A DERBY day victory over the old enemy was a scarcely believable prospect for Chester fans just over six weeks ago.

Managerless, disjointed and unable to muster any goal threat of note, the Blues were firmly stuck in the National League relegation zone after a 4-0 thrashing at Dover on September 16 and in real danger of being cut adrift.

Without a home win in nine months, Marcus Bignot took over a team in danger of sinking without trace and in desperate need of reinforcements, organisation and most of all, positive results.

After eight games at the helm, Bignot’s Blues certainly head into tonight’s crunch derby clash against high-flying Wrexham with renewed spirit and a genuine belief they can record a famous win over their Welsh counterparts.

Bignot has already spoken about his long-term plan for Chester, and it is refreshing to hear and see a manager already attempting to put plans in place for future success on and off the pitch at the Deva.

However, the 43-year-old former Solihull and Grimsby boss is not blind to the fact the short-term aim is clear: avoid relegation and haul the Blues away from the danger zone.

That task began in the best possible fashion, securing a 2-0 win over Maidenhead in his first match at the Deva with goals from Ryan Astles and Ross Hannah to break the home hoodoo which had lasted a staggering 15 games.

Hopes of an instant revival were dashed slightly with a 2-0 home defeat against a very impressive Woking outfit 10 days later, before nearly 1,200 Blues fans made the short trip to Prenton Park where young goalkeeper Alex Lynch produced an inspired display to claim a goalless draw at Tranmere Rovers.

Just a week after a heroic defensive performance on the Wirral, Bignot’s side produced one of the worst displays in the history of Chester since the club reformed in 2010, humiliated in a 2-0 defeat at National League North side Kidderminster Harriers in their FA Cup fourth qualifying round tie.

Hundreds of Chester fans stayed behind at the final whistle at Aggborough to make their feelings known to the players, with Bignot making his squad take their medicine by keeping them out on the pitch for 15 minutes as he addressed the media.

If Chester are able to avoid the drop, the response to that dreadful FA Cup exit will surely be regarded as the catalyst for change.

Bignot immediately announced his side would be switching to full-time training, and are now three weeks into their four-day per week programme, the benefits of which already appear clear to see, with Chester looking fitter, stronger and sharper during their past three matches.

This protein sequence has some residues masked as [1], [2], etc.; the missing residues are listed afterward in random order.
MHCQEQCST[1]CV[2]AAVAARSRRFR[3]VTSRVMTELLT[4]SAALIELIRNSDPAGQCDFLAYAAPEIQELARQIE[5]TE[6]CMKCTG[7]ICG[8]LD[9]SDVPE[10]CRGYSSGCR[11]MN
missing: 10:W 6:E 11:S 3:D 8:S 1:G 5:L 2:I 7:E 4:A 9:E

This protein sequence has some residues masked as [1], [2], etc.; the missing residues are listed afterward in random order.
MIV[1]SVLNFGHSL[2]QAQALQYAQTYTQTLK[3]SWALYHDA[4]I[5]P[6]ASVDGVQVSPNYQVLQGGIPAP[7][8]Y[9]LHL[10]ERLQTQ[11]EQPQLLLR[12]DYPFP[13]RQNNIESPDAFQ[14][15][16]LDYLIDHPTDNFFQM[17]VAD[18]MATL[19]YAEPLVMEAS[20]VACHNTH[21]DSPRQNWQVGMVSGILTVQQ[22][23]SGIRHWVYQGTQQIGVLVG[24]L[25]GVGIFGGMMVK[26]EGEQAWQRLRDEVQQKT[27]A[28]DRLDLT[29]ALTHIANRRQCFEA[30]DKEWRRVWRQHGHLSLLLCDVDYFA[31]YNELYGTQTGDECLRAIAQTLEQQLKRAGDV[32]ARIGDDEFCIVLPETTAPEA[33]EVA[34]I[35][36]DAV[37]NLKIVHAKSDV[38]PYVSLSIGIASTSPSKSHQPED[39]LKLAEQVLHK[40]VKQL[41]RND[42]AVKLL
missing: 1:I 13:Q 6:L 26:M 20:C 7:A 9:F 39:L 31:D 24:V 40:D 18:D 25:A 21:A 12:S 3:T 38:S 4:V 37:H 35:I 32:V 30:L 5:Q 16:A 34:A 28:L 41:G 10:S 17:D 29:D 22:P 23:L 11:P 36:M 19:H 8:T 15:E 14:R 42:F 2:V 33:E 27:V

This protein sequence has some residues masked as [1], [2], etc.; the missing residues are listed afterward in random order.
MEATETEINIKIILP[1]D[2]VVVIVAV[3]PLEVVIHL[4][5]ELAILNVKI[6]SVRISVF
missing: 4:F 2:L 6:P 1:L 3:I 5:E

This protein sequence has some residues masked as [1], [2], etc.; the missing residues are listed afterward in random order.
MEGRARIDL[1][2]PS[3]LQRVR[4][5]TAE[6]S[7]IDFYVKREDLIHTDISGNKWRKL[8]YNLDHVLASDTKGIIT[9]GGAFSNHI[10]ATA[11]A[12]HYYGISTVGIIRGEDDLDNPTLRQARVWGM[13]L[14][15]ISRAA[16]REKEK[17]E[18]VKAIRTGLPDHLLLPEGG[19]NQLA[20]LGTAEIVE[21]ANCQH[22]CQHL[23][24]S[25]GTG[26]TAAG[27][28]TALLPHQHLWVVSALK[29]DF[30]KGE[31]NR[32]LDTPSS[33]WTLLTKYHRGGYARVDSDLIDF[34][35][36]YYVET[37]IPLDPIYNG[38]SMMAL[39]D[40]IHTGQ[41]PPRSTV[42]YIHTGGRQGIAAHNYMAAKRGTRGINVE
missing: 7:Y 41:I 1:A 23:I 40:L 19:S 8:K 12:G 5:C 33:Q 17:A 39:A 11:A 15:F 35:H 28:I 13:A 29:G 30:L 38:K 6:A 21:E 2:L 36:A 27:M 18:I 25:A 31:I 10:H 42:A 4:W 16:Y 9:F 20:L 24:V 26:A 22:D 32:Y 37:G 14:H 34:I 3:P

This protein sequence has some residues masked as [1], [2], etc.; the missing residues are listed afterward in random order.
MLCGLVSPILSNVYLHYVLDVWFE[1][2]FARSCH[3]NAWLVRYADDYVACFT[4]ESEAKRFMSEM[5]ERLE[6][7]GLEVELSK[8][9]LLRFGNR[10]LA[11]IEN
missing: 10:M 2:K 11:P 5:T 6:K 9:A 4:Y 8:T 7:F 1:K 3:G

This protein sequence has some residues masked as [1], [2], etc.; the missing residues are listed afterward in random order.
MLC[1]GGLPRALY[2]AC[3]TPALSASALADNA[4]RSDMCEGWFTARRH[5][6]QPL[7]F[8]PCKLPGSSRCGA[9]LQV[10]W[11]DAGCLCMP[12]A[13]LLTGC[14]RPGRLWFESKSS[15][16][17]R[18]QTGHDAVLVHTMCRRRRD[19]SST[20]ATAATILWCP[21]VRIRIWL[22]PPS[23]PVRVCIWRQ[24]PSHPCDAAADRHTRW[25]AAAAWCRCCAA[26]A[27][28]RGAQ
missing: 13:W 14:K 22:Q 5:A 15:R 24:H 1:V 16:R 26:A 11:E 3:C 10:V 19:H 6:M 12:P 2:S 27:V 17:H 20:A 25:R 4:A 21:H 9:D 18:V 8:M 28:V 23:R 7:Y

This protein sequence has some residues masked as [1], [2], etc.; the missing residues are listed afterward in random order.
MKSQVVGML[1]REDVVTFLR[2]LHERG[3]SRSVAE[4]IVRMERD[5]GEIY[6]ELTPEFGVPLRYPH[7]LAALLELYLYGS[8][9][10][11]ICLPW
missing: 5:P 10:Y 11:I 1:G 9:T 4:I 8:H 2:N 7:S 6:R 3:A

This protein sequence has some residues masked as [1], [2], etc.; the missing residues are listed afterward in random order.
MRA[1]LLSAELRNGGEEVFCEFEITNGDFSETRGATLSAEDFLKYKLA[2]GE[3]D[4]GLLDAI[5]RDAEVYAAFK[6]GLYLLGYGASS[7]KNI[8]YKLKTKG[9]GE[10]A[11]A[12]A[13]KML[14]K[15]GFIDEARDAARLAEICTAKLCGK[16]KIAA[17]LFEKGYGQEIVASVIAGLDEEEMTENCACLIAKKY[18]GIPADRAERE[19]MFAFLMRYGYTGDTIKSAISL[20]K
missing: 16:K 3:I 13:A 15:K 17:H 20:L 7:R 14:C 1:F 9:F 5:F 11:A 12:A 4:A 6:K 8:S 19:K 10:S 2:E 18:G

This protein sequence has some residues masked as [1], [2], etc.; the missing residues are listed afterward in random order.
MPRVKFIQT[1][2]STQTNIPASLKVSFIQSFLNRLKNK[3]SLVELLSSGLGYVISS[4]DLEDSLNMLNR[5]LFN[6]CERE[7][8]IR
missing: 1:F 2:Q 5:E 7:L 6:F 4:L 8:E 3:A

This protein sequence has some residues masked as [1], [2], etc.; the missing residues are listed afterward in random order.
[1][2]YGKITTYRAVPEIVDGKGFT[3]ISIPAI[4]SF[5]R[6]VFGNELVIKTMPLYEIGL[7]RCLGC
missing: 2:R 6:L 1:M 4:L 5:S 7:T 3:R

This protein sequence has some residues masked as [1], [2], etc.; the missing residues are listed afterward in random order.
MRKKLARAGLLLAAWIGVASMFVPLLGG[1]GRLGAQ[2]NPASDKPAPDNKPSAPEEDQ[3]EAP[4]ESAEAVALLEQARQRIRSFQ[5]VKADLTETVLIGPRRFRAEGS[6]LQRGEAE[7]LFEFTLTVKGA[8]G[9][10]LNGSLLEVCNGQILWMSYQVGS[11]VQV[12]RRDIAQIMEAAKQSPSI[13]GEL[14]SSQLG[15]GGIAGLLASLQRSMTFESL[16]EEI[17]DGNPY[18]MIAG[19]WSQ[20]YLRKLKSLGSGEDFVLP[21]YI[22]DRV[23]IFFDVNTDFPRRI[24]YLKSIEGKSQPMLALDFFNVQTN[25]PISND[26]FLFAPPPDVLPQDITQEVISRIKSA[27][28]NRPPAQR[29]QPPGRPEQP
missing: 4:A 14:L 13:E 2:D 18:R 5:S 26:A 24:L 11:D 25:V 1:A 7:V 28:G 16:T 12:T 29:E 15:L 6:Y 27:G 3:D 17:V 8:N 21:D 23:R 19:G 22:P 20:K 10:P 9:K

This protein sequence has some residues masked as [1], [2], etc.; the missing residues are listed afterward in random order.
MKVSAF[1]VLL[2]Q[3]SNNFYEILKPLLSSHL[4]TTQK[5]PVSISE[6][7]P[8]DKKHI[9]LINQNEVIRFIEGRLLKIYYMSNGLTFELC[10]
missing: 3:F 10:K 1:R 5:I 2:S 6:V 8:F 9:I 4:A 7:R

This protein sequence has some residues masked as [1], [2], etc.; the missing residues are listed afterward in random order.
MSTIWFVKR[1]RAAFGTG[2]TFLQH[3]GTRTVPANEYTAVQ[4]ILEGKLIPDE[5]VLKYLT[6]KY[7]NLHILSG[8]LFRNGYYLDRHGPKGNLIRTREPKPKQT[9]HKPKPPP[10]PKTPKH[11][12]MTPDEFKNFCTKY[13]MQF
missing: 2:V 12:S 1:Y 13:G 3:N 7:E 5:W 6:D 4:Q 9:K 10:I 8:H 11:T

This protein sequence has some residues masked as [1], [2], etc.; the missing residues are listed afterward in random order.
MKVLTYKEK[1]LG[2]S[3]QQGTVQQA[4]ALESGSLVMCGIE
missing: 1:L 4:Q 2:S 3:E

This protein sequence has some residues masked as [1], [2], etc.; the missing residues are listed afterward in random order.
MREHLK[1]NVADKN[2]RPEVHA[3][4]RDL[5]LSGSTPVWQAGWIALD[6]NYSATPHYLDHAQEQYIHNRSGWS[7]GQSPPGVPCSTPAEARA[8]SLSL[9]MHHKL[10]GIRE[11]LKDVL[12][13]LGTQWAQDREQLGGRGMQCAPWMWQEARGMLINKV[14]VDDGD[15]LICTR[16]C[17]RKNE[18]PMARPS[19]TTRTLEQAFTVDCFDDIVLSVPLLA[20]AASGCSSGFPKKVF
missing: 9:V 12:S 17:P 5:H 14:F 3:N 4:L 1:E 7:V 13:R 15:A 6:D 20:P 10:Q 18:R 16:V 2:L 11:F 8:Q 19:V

Bignot has also begun to address a major problem at the club which stems from the summer transfer dealings, namely a lack of competition for places.

The decision to sign a strong core of central midfielders and four strikers backfired on former manager Jon McCarthy, and left Bignot with a squad devoid of any credible defensive cover.

Full-backs Reece Hall-Johnson and Jordan Gough were brought in and have made an instant impact in the first-team and put much-needed pressure on Andy Halls and Lathaniel Rowe-Turner, who by their own admission, were comfortable in their positions.

Lively winger Offrande Zanzala has arrived on-loan from Derby while striker Jordan Archer, signed from Stourbridge, made a goalscoring debut in the last-gasp 3-2 victory over Barrow, which momentarily saw the Blues climb out of the bottom four.

Chester should have arguably taken four points instead of a solitary one from their two subsequent away trips to Maidstone (beaten 1-0 in the 94th minute) and Eastleigh, where conceding two sloppy goals meant a second-half fightback was needed to salvage a point, as Astles and James Akintunde got on the scoresheet.

Akintunde’s return to fitness is a major boost ahead of tonight’s clash, as is Halls’ recent performances, the latest of which when switched to a centre-back role at Eastleigh.

Bignot will need his big-game performers to step up on the night if the Blues are to deny title-chasing Wrexham all three points, but they now at least have a team capable of causing a shock result.